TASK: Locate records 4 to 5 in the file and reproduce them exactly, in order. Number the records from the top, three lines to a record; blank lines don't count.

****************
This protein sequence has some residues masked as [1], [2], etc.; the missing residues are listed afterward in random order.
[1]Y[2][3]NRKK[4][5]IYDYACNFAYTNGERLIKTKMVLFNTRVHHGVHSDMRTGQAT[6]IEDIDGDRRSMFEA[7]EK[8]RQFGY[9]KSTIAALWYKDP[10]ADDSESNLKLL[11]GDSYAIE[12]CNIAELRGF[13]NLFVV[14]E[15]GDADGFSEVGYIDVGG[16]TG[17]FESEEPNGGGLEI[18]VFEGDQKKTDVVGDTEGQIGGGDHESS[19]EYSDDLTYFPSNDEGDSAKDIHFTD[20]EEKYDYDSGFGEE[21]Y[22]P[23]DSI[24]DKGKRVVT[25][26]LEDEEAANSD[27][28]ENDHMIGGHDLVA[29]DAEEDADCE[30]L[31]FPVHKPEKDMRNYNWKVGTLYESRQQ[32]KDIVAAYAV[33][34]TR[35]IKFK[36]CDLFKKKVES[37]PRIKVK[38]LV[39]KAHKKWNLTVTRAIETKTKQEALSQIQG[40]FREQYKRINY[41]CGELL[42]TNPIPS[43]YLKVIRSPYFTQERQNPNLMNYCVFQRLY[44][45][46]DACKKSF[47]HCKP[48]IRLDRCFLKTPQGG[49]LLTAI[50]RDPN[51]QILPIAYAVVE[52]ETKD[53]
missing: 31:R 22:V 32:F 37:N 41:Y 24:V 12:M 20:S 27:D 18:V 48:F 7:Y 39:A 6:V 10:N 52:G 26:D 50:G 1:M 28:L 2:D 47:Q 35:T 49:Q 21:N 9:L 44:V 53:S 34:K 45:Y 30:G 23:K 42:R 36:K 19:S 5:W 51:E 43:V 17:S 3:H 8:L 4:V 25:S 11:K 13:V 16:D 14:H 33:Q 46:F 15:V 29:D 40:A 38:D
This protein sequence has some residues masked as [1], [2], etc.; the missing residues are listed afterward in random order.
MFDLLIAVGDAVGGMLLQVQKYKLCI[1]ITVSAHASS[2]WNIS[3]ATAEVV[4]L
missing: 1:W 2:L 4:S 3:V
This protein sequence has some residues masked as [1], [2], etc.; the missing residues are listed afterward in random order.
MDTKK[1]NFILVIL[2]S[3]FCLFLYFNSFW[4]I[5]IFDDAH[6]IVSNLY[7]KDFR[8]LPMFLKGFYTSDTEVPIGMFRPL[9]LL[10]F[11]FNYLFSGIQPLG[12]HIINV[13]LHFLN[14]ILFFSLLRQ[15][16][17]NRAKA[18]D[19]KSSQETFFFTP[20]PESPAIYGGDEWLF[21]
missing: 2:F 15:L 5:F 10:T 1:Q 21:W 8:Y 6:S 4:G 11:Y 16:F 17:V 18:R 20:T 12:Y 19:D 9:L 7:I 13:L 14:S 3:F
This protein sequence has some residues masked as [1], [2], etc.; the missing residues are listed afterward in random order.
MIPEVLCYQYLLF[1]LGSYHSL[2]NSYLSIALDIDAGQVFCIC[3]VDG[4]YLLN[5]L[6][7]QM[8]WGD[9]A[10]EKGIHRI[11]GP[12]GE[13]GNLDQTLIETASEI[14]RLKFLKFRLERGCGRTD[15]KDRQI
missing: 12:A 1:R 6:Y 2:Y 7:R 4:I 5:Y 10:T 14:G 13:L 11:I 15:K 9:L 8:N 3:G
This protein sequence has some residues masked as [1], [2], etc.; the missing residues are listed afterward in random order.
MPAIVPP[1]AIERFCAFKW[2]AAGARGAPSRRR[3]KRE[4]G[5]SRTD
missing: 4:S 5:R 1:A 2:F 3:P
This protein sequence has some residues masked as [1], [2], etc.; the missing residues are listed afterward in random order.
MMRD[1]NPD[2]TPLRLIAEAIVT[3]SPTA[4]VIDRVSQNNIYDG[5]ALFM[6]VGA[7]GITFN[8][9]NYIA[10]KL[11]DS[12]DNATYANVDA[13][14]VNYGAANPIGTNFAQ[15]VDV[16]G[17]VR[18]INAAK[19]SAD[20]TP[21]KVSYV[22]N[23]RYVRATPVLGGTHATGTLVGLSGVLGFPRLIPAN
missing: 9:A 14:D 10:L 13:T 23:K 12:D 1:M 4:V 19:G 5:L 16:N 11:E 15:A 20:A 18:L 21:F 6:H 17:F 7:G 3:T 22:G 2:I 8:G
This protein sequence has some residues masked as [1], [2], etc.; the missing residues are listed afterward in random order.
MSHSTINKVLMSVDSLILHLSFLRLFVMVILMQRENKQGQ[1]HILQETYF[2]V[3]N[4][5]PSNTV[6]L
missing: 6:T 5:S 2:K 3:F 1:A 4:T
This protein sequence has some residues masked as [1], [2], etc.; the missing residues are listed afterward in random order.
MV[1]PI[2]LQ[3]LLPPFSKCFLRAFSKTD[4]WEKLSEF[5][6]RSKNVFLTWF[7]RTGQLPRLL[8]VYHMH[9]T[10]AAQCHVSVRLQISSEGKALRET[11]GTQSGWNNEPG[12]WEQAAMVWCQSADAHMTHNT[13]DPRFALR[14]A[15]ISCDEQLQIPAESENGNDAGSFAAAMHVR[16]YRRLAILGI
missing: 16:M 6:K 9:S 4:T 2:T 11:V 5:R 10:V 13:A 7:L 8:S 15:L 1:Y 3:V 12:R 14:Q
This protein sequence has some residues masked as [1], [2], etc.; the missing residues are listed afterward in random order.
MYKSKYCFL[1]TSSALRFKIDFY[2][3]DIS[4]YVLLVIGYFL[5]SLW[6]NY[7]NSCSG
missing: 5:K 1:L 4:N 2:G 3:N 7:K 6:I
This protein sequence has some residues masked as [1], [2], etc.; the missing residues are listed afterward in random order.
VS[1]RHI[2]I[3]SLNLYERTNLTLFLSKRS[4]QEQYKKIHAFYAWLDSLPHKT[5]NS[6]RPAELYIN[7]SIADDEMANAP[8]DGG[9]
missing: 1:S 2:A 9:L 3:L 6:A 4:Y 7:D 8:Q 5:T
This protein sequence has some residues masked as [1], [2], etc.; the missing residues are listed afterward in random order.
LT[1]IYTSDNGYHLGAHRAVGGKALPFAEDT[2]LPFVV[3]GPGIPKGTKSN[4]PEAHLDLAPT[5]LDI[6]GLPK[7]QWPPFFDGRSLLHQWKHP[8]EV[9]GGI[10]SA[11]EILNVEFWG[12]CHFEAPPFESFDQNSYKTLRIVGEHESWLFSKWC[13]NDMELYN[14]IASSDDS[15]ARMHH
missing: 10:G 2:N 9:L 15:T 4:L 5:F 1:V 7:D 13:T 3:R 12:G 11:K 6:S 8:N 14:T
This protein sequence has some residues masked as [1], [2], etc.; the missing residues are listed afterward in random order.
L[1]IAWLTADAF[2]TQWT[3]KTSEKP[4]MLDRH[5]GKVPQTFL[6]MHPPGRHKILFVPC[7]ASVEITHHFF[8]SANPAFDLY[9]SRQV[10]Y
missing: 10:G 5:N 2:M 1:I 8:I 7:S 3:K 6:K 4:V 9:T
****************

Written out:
This protein sequence has some residues masked as [1], [2], etc.; the missing residues are listed afterward in random order.
MIPEVLCYQYLLF[1]LGSYHSL[2]NSYLSIALDIDAGQVFCIC[3]VDG[4]YLLN[5]L[6][7]QM[8]WGD[9]A[10]EKGIHRI[11]GP[12]GE[13]GNLDQTLIETASEI[14]RLKFLKFRLERGCGRTD[15]KDRQI
missing: 12:A 1:R 6:Y 2:Y 7:R 4:I 5:Y 10:T 14:G 13:L 11:I 15:K 9:L 8:N 3:G
This protein sequence has some residues masked as [1], [2], etc.; the missing residues are listed afterward in random order.
MPAIVPP[1]AIERFCAFKW[2]AAGARGAPSRRR[3]KRE[4]G[5]SRTD
missing: 4:S 5:R 1:A 2:F 3:P